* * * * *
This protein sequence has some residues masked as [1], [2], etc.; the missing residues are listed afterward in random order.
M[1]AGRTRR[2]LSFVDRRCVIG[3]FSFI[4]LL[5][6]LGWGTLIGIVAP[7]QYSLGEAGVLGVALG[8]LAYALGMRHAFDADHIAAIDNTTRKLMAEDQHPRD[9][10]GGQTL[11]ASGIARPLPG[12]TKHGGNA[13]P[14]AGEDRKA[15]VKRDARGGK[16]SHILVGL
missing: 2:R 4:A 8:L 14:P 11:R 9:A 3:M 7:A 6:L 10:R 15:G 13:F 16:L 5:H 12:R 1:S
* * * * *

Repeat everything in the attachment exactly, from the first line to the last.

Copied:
This protein sequence has some residues masked as [1], [2], etc.; the missing residues are listed afterward in random order.
M[1]AGRTRR[2]LSFVDRRCVIG[3]FSFI[4]LL[5][6]LGWGTLIGIVAP[7]QYSLGEAGVLGVALG[8]LAYALGMRHAFDADHIAAIDNTTRKLMAEDQHPRD[9][10]GGQTL[11]ASGIARPLPG[12]TKHGGNA[13]P[14]AGEDRKA[15]VKRDARGGK[16]SHILVGL
missing: 2:R 4:A 8:L 14:P 11:R 9:A 3:M 7:A 6:L 10:R 15:G 13:F 16:L 5:H 12:R 1:S